All of these siblings found a popular home in short fiction magazines, particularly in the pulp magazines of the early 20th century. And all were – initially – derided by critics as popular literature of an escapist (at best) or immoral (at worst) bent. But then in the 1920s and 1930s, something changed.

Mysteries and thrillers – particularly spy fiction – began to focus inward on the character, and on the character’s emotions and attitudes. Raymond Chandler and Rex Stout for mysteries, Joseph Conrad and Graham Greene for espionage, Joseph Conrad (again) and Damon Runyon for adventure – suddenly the focus of their stories had shifted inward onto the character and onto the emotional journey the story took the reader on.

At the same time, Gernsbackian “scientifiction” shifted early science fiction in the exact opposite direction. Where crime, adventure, and espionage writing prioritized the philosophical and emotional exploration of character, science fiction pointedly shifted it outwards onto the larger-scale extrapolation of technological consequences.

The critics in the 1940s – 1980s preferred the new-found inward focus of mysteries and thrillers to the outward focus of pulp-era science fiction. The critics prioritized that exploration of morality and character which early science fiction didn’t focus on. And it was those critical opinions in the 1940s – 1980s that discredited science fiction as “trash” literature in the popular imagination.

A Question of Priorities: Differences Between Thrillers and Science Fiction

The consequences of that shifting focus can still be seen in the genre today. Readers – and editors, publishers, and critics – have certain expectations of thrillers and certain expectations of science fiction.

Thrillers, as the name suggests, thrill. They get our hearts pumping and our fingers flipping pages. We engage emotionally and intellectually with the adventure and the characters. If a thriller fails to develop that intense edge-of-your-seat engagement with its reader, then it fails as a thriller: it disqualifies itself from its own category (like a category romance with no romance).

Though science fiction – and even hard science fiction – have focused increasingly on character, emotion, and moral philosophy in the last fifty years, as a genre we continue to prioritize high-concepts over visceral excitement. We look for the cool novum or the intriguing concept, and feel that the story’s underlying conceits are valuable in and of themselves. If the story is exciting, too, then that’s a bonus. In order to be published, a science fiction story does not need (nor is harmed by) the emotional intensity of a thriller. This is not a criticism, nor is it a complaint. It is merely my observation of priorities in the speculative fiction community.

If science fiction is a genre of ideas, then thrillers are a genre of tension. And even if Tom Clancy includes pages and pages of prose describing the detailed engineering of a submarine propulsion system, that technical detail is in service to the tension of the story, and only works insofar as it helps to contextualize or heighten that tension.

Why Thrillers Outsell Science Fiction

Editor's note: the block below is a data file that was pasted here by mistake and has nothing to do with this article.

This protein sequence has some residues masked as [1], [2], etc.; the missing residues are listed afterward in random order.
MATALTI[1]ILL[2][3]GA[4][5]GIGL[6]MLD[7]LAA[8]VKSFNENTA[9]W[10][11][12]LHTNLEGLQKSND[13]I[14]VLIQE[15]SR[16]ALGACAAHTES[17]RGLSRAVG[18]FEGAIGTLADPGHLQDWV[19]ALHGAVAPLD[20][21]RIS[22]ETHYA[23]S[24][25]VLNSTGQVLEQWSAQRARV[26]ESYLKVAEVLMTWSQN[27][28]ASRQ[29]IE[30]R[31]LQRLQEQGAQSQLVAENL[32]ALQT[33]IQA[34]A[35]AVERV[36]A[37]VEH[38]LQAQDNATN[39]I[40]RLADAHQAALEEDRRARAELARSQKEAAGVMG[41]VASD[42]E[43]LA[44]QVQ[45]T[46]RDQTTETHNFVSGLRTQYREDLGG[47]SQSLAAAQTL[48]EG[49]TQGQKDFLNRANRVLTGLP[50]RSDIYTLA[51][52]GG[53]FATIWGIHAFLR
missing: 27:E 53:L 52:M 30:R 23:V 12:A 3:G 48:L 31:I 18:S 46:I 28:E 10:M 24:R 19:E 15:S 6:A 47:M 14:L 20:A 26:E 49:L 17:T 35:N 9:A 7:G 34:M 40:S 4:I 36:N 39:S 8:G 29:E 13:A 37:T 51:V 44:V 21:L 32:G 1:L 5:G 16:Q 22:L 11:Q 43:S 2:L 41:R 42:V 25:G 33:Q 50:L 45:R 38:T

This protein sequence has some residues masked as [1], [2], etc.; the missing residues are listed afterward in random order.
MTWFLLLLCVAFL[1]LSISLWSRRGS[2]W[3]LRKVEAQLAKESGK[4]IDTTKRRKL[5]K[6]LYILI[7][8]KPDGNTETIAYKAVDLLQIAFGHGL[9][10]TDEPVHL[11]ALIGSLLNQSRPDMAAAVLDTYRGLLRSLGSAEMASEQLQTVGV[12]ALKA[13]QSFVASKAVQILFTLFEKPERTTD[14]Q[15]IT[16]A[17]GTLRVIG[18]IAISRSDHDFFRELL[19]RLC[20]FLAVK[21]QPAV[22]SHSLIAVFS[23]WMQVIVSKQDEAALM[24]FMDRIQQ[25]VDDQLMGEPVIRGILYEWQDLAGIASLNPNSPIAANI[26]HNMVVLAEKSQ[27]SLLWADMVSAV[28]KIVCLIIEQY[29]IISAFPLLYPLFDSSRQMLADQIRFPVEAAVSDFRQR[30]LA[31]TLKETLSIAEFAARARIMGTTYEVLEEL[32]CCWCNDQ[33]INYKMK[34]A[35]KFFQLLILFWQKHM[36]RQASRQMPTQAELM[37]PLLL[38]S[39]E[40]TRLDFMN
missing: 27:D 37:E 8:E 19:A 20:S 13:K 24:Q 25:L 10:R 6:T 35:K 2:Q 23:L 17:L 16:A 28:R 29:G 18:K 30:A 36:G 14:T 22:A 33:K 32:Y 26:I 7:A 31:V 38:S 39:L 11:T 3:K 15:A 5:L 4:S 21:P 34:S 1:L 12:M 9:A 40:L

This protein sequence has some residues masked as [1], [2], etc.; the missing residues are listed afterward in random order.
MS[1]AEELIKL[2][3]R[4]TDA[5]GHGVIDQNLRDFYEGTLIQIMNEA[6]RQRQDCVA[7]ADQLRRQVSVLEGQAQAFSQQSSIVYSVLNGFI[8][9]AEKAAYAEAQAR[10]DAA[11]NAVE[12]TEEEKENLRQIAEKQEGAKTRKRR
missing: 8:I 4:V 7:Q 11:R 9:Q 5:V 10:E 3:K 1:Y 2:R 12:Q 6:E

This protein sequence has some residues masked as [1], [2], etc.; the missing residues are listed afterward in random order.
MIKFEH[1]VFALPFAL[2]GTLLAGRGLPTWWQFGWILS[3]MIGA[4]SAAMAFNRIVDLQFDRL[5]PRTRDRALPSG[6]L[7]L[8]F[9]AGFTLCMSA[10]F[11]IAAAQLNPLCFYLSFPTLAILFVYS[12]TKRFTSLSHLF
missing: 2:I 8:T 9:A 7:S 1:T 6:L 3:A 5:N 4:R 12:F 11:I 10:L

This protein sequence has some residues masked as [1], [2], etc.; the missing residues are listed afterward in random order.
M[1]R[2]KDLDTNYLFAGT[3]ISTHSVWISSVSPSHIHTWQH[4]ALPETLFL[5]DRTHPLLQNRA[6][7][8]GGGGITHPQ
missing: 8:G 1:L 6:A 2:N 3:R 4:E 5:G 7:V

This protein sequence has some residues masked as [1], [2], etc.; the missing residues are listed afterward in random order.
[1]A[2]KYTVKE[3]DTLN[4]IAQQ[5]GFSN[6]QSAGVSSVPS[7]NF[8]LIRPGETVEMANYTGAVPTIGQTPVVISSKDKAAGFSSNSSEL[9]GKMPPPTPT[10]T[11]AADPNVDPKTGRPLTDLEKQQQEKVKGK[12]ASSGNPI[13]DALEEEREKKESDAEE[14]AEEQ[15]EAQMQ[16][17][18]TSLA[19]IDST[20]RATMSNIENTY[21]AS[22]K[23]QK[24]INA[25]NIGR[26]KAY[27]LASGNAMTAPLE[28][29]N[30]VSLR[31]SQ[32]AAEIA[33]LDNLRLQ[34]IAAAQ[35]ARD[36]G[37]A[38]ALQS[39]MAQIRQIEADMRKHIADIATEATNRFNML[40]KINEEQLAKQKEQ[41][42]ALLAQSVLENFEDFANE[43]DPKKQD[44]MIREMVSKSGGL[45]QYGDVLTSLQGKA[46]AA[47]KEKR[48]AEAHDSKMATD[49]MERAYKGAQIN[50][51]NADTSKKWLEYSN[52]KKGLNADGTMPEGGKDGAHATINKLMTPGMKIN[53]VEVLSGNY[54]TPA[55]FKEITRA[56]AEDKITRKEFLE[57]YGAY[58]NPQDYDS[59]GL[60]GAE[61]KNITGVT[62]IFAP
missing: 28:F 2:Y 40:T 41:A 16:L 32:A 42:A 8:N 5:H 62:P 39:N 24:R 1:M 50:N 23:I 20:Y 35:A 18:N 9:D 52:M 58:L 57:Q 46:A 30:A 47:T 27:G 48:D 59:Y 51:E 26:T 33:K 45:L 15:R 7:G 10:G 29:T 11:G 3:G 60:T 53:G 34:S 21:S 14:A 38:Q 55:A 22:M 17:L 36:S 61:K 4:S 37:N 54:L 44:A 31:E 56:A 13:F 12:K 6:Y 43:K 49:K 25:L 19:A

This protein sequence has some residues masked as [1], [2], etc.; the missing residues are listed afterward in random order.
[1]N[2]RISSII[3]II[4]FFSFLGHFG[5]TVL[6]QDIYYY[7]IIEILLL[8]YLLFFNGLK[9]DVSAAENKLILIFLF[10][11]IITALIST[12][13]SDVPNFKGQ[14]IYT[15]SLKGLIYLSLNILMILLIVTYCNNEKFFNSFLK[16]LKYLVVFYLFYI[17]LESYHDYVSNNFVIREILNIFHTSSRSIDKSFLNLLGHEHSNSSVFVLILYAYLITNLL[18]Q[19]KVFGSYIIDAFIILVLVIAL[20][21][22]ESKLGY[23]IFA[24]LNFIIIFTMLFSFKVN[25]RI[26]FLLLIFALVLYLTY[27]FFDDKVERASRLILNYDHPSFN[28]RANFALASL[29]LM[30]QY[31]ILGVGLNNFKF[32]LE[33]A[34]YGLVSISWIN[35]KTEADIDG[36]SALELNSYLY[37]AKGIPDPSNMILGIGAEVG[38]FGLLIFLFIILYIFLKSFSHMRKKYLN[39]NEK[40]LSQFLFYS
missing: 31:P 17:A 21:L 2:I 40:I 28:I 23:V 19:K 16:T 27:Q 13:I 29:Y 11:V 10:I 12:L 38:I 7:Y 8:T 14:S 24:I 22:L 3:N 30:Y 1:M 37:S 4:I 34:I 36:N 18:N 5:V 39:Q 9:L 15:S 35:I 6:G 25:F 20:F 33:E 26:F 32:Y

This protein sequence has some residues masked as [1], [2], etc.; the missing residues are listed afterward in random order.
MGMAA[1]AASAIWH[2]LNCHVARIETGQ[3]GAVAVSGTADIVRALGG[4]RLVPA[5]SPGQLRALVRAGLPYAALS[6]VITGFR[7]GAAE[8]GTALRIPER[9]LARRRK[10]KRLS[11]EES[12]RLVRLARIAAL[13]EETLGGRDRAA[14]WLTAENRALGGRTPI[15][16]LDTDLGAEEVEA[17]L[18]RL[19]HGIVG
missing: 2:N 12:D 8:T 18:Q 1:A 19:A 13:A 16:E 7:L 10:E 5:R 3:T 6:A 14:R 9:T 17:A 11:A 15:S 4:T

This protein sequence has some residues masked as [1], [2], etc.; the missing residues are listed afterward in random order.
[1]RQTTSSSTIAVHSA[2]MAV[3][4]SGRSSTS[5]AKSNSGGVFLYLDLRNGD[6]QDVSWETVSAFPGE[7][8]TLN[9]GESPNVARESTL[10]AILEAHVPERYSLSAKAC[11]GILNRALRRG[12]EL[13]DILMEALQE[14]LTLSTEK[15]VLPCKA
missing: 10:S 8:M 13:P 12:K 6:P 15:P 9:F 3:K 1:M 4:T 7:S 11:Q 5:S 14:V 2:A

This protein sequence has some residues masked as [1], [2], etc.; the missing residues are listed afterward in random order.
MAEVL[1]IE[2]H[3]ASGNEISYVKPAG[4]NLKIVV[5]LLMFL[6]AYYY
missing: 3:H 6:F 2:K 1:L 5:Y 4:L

So given all this, why then do thrillers outrank science fiction on the bestseller lists? First, I think that the critical condemnation heaped upon science fiction for much of the 20th century cannot be overstated. Mysteries and espionage in particular have gotten much critical love over the years, while science fiction has only relatively recently come in out of the critical cold.

This critical condemnation inculcates – and has inculcated – several generations of readers against science fiction. It is not that these readers reject science fictional narrative devices – they merely reject the category that explicitly contains them. Label those same narrative techniques as a “thriller” and they’ll buy the hardcover.

Furthermore, I suspect that for many readers thrillers are more accessible than much hard science fiction. Thrillers prioritize character and the reader’s emotional journey over science and philosophy. This makes the story more accessible, and anecdotally, I know many thriller readers who gloss over the techno-babble to get to the action (loosely defined).

Technology is rarely the focus of even the most technical of techno-thrillers. Cool Science for the sake of Cool Science is almost non-existent in the thriller genre. Instead, the genre focuses on the application of Cool Science rather than its explication

And finally, thrillers are typically either set contemporaneously to their reader’s experience, or close enough in time that the technology in use seems more plausible. I know just as much about submarine propulsion as I do about starship propulsion (which is not much). But the imaginative effort I must make to understand Clancy’s The Hunt for Red October is far lesser than that which I must make for Peter Watts’ Starfish. Both may be (and are) well-executed and rewarding stories, but the level of effort needed to earn that reward is markedly different.

In other words, thrillers outsell hard science fiction because as a genre they are historically less stigmatised, more emotionally focused, and feature technology that is easier for readers to internalize.

A Future Recombinant of Thrillers and Science Fiction?

Given all of this, and given society’s increasing familiarity with science fictional devices, what does the future hold for both genres? Personally, I think we will see certain branches of science fiction increasingly resemble the thriller genre.

Science fiction – even “hard” science fiction – has been shifting its focus inward for the past fifty years, and this is an ongoing process that is nowhere near complete (if such a process can ever actually be completed). Many notable authors in the genre – William Gibson, Tim Powers, Ian McDonald – write stories that could easily be published either as thriller or as science fiction. And some authors, like Mira Grant in her Newsflesh trilogy, take the strengths of both genres and integrate them so seamlessly as to approach perfection.

I’d like to see more of that. And I’d also like to know what you think. Why do you think thrillers regularly outrank science fiction on the bestseller lists? And what are the implications for either genre?

%d bloggers like this: